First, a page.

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In the austerity of 1940s wartime Britain and the years of even increasing austerity afterwards, cooking was not straightforward. Quite apart from having to manage of food rations which were minimal, many women still cooked on a coal-fired range, and coal was rationed.
To save gas we were asked to cook on the coal fire if possible. Sometimes the gas pressure was so low that it was quicker to boil a kettle on the coal fire anyway. In our house, boiling kettles and making toast was always done on the coal fire. We put a large biscuit tin into the grate and piled the hot coal up around it, which made a make shift oven.
My mother cooked with a gas oven - which was a relatively recent development. Although the gas supply was never cut off, the pressure was frequently lowered without warning, so that ovens couldn't get up to temperature. My grandmother once had to rescue our Sunday roast when my mother was out by taking the meat out of the oven and putting it into a saucepan to boil it.
Baking cakes and pies were often spoilt in cooking when ovens couldn't get up to temperature. This was particularly unfortunate because the ingredients couldn't be replaced because of rationing.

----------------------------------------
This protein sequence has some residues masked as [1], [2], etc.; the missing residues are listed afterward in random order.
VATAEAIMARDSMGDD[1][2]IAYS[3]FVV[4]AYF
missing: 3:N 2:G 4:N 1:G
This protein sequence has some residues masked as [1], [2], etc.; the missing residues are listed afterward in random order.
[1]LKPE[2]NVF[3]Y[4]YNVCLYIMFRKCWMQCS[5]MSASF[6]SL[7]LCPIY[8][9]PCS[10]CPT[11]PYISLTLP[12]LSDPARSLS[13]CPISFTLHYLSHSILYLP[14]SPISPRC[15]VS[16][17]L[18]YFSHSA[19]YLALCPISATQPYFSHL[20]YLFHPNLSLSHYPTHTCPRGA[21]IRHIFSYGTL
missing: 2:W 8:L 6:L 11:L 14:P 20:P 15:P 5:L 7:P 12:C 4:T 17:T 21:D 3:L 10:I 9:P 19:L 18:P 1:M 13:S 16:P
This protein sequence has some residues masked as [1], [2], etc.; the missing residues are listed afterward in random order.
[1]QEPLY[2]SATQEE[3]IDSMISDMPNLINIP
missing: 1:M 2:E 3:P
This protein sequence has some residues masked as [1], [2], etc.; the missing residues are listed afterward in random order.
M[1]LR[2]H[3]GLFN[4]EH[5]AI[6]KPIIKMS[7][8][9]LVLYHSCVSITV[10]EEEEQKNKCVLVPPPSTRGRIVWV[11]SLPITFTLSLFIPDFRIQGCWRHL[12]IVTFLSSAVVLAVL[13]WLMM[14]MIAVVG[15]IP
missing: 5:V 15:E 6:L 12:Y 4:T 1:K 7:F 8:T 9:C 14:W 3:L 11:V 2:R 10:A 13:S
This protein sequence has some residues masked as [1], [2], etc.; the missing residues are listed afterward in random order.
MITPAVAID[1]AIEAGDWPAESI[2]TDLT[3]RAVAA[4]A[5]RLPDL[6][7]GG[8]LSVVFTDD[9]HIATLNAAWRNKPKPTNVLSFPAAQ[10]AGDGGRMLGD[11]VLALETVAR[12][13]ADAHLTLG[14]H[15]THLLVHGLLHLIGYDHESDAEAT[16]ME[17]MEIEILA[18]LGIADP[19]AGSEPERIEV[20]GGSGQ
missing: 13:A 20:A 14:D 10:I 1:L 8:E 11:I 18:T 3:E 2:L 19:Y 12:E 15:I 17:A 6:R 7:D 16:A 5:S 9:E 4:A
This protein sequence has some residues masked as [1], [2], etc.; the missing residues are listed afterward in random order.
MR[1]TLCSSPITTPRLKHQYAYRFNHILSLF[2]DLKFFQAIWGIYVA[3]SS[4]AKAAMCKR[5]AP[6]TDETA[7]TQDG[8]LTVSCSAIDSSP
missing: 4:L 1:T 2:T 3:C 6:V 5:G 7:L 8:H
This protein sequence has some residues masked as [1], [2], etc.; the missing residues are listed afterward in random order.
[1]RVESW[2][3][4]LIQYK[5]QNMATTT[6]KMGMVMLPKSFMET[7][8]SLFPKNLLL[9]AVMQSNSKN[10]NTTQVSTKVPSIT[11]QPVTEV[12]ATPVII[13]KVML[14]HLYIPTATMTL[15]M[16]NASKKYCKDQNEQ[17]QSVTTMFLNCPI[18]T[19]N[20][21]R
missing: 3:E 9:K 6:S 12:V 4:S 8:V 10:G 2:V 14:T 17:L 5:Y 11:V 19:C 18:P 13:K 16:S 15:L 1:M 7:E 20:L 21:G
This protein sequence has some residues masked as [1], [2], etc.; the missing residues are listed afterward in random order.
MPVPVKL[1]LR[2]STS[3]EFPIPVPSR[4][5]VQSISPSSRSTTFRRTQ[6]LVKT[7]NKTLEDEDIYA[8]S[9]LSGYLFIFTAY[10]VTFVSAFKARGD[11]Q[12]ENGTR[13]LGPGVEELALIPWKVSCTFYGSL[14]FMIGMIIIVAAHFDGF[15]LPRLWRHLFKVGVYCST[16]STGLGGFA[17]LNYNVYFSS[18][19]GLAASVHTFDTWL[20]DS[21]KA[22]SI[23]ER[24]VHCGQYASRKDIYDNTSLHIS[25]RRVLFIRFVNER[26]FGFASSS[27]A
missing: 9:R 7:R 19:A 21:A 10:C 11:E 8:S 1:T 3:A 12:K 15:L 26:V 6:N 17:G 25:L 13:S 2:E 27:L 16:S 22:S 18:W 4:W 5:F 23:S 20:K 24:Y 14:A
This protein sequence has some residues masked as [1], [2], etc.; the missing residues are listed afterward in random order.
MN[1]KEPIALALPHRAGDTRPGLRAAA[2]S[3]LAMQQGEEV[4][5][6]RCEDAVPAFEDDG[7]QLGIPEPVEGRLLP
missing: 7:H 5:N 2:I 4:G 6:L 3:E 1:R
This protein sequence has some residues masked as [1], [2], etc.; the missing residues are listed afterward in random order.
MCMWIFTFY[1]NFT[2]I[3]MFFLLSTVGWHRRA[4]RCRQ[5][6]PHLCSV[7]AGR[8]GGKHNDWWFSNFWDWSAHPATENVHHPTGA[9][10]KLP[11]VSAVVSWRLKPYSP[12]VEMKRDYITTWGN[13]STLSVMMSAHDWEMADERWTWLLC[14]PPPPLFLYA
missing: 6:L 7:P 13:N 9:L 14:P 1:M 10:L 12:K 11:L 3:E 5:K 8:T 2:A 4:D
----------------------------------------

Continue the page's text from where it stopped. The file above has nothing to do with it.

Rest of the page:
The gas was never cut off completely because of the risks of it not being immediately re-lit when it came on again. One risk would have been that people might die because gas was poisonous at that time.
Because this gas (coal gas) was poisonous, 'putting one's head in the gas oven' (without lighting the gas) seemed to be the most common suicide method. During the war, I often heard people saying that they felt like doing it, although I don't think I knew anyone who actually did it. When ovens were converted to natural gas, this particular suicide methods was no longer an option.
Another risk would have been that unlit gas could cause an explosion if it came in contact with a naked flame, for example, if someone unknowingly lit up a cigarette. (Cigarette smoking was not just common, it was normal.)